In American Amusement Machine Association v. Kendrick, Judge Richard Posner wrote an opinion for a three-judge panel directing the district court to issue a preliminary injunction against the enforcement of an Indianapolis ordinance that sought to limit access of minors to certain violent video games. The Kendrick opinion contains some broad language that would seem to indicate a general skepticism about legislative attempts in this arena. But the Kendrick decision is also limited in a number of ways -- and because of these limits, it doesn't necessary mean California's proposed statute or other related laws are doomed to be struck down.

First, of course, a ruling by the Seventh Circuit does not have any binding precedential force anywhere outside that Circuit. Until we know how the Supreme Court views these matters, substantial uncertainty will prevail.

Second, the Kendrick ruling was not a final ruling on the merits of the Indianapolis ordinance. It was merely a ruling that granted a preliminary injunction.

(In other words, the Kendrick decision did not hold that the Indianapolis ordinance violated the First Amendment. Instead, it held only that there was a substantial chance that the ordinance would be found to violate the First Amendment, when all the facts were established at trial.)

Third, and most importantly, there may be key features of the Indianapolis ordinance - that may not be present in California's current bill and other laws - that gave the Seventh Circuit pause. For one thing, Indianapolis did not really try to base its law on the psychological damage violent video games causes to minors; instead, Indianapolis argued that such games induce minors to themselves commit violence.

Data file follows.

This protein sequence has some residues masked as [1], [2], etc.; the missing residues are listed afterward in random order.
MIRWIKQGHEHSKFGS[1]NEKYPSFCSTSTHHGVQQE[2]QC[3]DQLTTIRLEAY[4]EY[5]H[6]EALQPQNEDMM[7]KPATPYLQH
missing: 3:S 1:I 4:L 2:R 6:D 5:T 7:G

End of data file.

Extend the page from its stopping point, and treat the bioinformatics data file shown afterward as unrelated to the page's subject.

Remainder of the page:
Other proposals may be much more directly based on damage to the children themselves, rather than damage caused by the violent acts of children influenced by video games to harm others. If that harm to children can be supported with the right kind of evidence, a trial on a particular new proposal -- in California, or another state -- might be very different than one on the Indianapolis law.

In the end, the First Amendment doesn't necessarily foreclose sensible regulation in this area. For that reason, states like California should feel free to experiment in this realm if experimentation otherwise makes sense.

Vikram David Amar is a professor of law at the University of California, Hastings College of the Law in San Francisco. He is a 1988 graduate of the Yale Law School, and a former clerk to Justice Harry Blackmun. Before teaching, Professor Amar practiced at the firm of Gibson, Dunn & Crutcher. Alan Brownstein is a Professor of Law at UC-Davis School of Law.